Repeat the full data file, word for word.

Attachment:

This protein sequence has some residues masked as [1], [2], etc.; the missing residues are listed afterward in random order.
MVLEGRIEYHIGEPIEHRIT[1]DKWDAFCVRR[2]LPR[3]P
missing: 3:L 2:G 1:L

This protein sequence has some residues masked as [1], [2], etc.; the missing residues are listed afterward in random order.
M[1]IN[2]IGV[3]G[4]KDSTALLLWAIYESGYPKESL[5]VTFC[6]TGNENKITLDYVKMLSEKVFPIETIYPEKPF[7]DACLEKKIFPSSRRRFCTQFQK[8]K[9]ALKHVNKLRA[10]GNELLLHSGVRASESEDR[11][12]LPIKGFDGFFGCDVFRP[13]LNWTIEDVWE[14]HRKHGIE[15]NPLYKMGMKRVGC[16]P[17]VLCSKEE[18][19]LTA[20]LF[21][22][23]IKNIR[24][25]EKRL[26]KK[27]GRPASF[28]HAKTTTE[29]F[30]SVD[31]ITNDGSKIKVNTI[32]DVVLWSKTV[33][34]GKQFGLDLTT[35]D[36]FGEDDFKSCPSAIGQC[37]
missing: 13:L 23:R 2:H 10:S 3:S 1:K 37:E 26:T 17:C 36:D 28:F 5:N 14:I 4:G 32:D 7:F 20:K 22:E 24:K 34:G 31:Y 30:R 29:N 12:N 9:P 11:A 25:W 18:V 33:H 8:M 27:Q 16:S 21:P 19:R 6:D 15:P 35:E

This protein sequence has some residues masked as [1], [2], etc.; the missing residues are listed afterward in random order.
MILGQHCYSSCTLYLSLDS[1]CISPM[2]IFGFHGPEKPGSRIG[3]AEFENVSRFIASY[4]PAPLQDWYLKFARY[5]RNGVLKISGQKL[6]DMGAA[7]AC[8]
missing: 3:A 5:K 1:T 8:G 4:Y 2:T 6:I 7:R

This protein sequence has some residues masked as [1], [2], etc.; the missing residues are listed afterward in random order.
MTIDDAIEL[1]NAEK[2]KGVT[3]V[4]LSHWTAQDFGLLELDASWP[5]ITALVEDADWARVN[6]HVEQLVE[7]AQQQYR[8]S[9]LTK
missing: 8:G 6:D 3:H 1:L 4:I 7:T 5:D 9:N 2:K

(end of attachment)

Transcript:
This protein sequence has some residues masked as [1], [2], etc.; the missing residues are listed afterward in random order.
MVLEGRIEYHIGEPIEHRIT[1]DKWDAFCVRR[2]LPR[3]P
missing: 3:L 2:G 1:L

This protein sequence has some residues masked as [1], [2], etc.; the missing residues are listed afterward in random order.
M[1]IN[2]IGV[3]G[4]KDSTALLLWAIYESGYPKESL[5]VTFC[6]TGNENKITLDYVKMLSEKVFPIETIYPEKPF[7]DACLEKKIFPSSRRRFCTQFQK[8]K[9]ALKHVNKLRA[10]GNELLLHSGVRASESEDR[11][12]LPIKGFDGFFGCDVFRP[13]LNWTIEDVWE[14]HRKHGIE[15]NPLYKMGMKRVGC[16]P[17]VLCSKEE[18][19]LTA[20]LF[21][22][23]IKNIR[24][25]EKRL[26]KK[27]GRPASF[28]HAKTTTE[29]F[30]SVD[31]ITNDGSKIKVNTI[32]DVVLWSKTV[33][34]GKQFGLDLTT[35]D[36]FGEDDFKSCPSAIGQC[37]
missing: 13:L 23:R 2:H 10:S 3:S 1:K 37:E 26:T 17:C 36:D 28:F 5:N 14:I 4:G 32:D 7:F 20:K 22:E 24:K 34:G 31:Y 30:R 29:N 12:N 9:P 11:A 25:W 18:V 33:H 8:M 27:Q 16:S 21:P 19:R 6:D 15:P 35:E

This protein sequence has some residues masked as [1], [2], etc.; the missing residues are listed afterward in random order.
MILGQHCYSSCTLYLSLDS[1]CISPM[2]IFGFHGPEKPGSRIG[3]AEFENVSRFIASY[4]PAPLQDWYLKFARY[5]RNGVLKISGQKL[6]DMGAA[7]AC[8]
missing: 3:A 5:K 1:T 8:G 4:Y 2:T 6:I 7:R

This protein sequence has some residues masked as [1], [2], etc.; the missing residues are listed afterward in random order.
MTIDDAIEL[1]NAEK[2]KGVT[3]V[4]LSHWTAQDFGLLELDASWP[5]ITALVEDADWARVN[6]HVEQLVE[7]AQQQYR[8]S[9]LTK
missing: 8:G 6:D 3:H 1:L 4:I 7:T 5:D 9:N 2:K